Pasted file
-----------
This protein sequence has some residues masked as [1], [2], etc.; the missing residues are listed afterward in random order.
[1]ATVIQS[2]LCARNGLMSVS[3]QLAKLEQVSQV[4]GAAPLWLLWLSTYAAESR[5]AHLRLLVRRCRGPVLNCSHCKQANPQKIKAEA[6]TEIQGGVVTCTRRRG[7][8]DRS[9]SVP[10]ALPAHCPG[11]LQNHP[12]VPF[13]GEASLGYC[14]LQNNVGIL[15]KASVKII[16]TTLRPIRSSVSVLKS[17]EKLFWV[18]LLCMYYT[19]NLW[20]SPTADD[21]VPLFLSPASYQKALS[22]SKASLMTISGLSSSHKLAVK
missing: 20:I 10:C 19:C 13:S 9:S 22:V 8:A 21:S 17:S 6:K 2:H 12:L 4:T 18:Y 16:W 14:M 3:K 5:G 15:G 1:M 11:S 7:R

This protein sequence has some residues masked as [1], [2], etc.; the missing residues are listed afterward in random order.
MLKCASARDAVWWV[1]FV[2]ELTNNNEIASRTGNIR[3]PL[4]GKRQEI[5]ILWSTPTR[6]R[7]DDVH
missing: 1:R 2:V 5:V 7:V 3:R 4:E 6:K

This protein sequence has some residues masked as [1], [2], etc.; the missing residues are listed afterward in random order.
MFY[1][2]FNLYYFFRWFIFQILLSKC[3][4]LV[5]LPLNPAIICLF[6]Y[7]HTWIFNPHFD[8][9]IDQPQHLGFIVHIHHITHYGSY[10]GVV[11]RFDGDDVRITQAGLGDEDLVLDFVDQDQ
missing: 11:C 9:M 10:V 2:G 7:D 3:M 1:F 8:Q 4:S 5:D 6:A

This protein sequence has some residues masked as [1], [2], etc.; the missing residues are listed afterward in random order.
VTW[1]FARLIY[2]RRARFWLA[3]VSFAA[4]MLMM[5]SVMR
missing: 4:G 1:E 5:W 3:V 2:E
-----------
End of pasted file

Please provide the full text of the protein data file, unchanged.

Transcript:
This protein sequence has some residues masked as [1], [2], etc.; the missing residues are listed afterward in random order.
[1]ATVIQS[2]LCARNGLMSVS[3]QLAKLEQVSQV[4]GAAPLWLLWLSTYAAESR[5]AHLRLLVRRCRGPVLNCSHCKQANPQKIKAEA[6]TEIQGGVVTCTRRRG[7][8]DRS[9]SVP[10]ALPAHCPG[11]LQNHP[12]VPF[13]GEASLGYC[14]LQNNVGIL[15]KASVKII[16]TTLRPIRSSVSVLKS[17]EKLFWV[18]LLCMYYT[19]NLW[20]SPTADD[21]VPLFLSPASYQKALS[22]SKASLMTISGLSSSHKLAVK
missing: 20:I 10:C 19:C 13:S 9:S 22:V 8:A 21:S 17:S 6:K 2:H 12:L 4:T 18:Y 16:W 14:M 3:K 5:G 15:G 1:M 11:S 7:R

This protein sequence has some residues masked as [1], [2], etc.; the missing residues are listed afterward in random order.
MLKCASARDAVWWV[1]FV[2]ELTNNNEIASRTGNIR[3]PL[4]GKRQEI[5]ILWSTPTR[6]R[7]DDVH
missing: 1:R 2:V 5:V 7:V 3:R 4:E 6:K

This protein sequence has some residues masked as [1], [2], etc.; the missing residues are listed afterward in random order.
MFY[1][2]FNLYYFFRWFIFQILLSKC[3][4]LV[5]LPLNPAIICLF[6]Y[7]HTWIFNPHFD[8][9]IDQPQHLGFIVHIHHITHYGSY[10]GVV[11]RFDGDDVRITQAGLGDEDLVLDFVDQDQ
missing: 11:C 9:M 10:V 2:G 7:D 3:M 1:F 8:Q 4:S 5:D 6:A

This protein sequence has some residues masked as [1], [2], etc.; the missing residues are listed afterward in random order.
VTW[1]FARLIY[2]RRARFWLA[3]VSFAA[4]MLMM[5]SVMR
missing: 4:G 1:E 5:W 3:V 2:E